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This is an edited repost from last year’s post about Twelfth Night.

The feast of the Epiphany is a beautiful feast day full of Christian meaning. In the States we will celebrate it this coming Sunday, but traditionally it’s always celebrated on January 6th. In Hispanic countries we refer to it as El dia de los reyes or Three King’s Day. The Three Kings (representative of all nations, all humanity) arrived to prostrate themselves before the Savior.

Epiphany means the manifestation of God to the world, and we commemorate it in three events.

  • The feast of the Three Kings, (also known as Epiphany): the Word was made flesh for all humanity.
  • Baptism of Our Lord: the voice and the Spirit in the form of a dove. (This feast concludes the Christmas season).
  • The wedding feast at Cana: the first miracle of the water turned to wine. (How beautiful that it was at a wedding!)

It’s beautiful to see the closeness of our Lord with us. This closeness is like the one found in the marriage between a man and a woman. It is the closest human relationship possible, because it is one of mutual giving and self-surrender in complete love and trust. The relationship between the Church and its members is the same. The three manifestations help us realize it’s the same close relationship God wants to have with each soul. And this cannot happen without the Church.

Christ is the bridegroom, and the Church, his bride. As Catholics, we belong to the Church, and that bond between the Church and Christ is a bond of sanctity and grace through the Sacraments. Christ wants to be united with each one of our souls, therefore a relationship should always be developing in us with Him.

The gifts of the Three Kings have the symbolic meaning of mankind’s gifts to God.

Born a King on Bethlehem’s plain
Gold I bring to crown Him again
King forever, ceasing never
Over us all to reign

Gold: Jesus is King, so they offer a valuable gift. Gold is symbolic of love. We offer God the greatest gift we can: devoted love.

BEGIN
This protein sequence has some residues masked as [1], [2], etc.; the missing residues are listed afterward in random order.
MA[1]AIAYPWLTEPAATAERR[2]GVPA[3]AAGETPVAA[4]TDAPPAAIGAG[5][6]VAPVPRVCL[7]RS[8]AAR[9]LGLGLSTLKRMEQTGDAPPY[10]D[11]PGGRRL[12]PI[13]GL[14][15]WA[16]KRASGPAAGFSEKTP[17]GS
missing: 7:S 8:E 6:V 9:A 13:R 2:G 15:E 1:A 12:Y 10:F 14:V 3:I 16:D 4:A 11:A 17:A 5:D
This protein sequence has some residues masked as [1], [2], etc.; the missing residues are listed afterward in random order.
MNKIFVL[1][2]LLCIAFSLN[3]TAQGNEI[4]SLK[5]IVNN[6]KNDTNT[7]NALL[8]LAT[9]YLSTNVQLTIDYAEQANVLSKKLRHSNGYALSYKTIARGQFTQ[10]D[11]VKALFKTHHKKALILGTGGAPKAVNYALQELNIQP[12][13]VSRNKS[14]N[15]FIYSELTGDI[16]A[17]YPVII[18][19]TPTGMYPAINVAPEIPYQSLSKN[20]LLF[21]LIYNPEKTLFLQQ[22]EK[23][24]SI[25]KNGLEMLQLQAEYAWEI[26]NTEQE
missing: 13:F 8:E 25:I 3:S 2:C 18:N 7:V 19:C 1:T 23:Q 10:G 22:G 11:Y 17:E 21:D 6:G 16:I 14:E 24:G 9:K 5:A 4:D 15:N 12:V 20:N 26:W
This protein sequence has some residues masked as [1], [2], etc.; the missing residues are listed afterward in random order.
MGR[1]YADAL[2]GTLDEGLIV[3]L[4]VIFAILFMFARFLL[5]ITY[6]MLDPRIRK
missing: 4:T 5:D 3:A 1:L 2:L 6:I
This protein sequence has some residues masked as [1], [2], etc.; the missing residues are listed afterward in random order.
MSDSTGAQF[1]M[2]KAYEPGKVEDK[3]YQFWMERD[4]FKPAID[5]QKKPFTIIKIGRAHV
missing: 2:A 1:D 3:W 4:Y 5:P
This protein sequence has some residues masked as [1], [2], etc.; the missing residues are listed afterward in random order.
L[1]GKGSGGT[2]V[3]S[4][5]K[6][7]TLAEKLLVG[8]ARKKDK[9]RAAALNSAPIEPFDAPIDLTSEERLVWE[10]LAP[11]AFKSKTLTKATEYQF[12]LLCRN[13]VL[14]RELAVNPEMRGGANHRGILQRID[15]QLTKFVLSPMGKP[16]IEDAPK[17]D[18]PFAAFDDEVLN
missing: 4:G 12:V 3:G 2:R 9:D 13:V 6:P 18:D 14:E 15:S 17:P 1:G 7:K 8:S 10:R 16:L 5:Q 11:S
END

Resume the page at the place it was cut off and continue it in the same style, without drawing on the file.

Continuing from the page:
Frankincense to offer have I
Incense owns a Deity nigh
Prayer and praising, all men raising
Worship Him, God most high

Frankincense: Incense has been used from antiquity. It represents the sweet smell of worship of God. Unfortunately the use of incense is at the lowest in Roman Catholic history. It is symbolic of prayer and devotion. As the smoke rises up, we need to be conscious of our prayer and devotion rising to Heaven.

Myrrh is mine, its bitter perfume
Breathes of life of gathering gloom
Sorrowing, sighing, bleeding, dying
Sealed in the stone-cold tomb

Myrrh: In ancient days, it was used to anoint the body after death. It is the recognition on the part of the Magi that the child, while God, was also man, and that He, too, would one day die. Spiritually, myrrh is symbolic of conformity to His will because it entails a sacrifice on our behalf.

I just love Christmas songs that are full of Christian meaning like We Three Kings.

It’s still Christmas everyone! Up until the feast of the Baptism of Our Lord coming up on Monday! So keep the tree and decorations up! Reflect in the symbols of the season still! We’re burning our homemade beeswax candles in front of our manger that since Christmas now includes the baby Jesus, the angel, and now the three kings along with their camels! More on homemade beeswax candles soon! Happy feast day!

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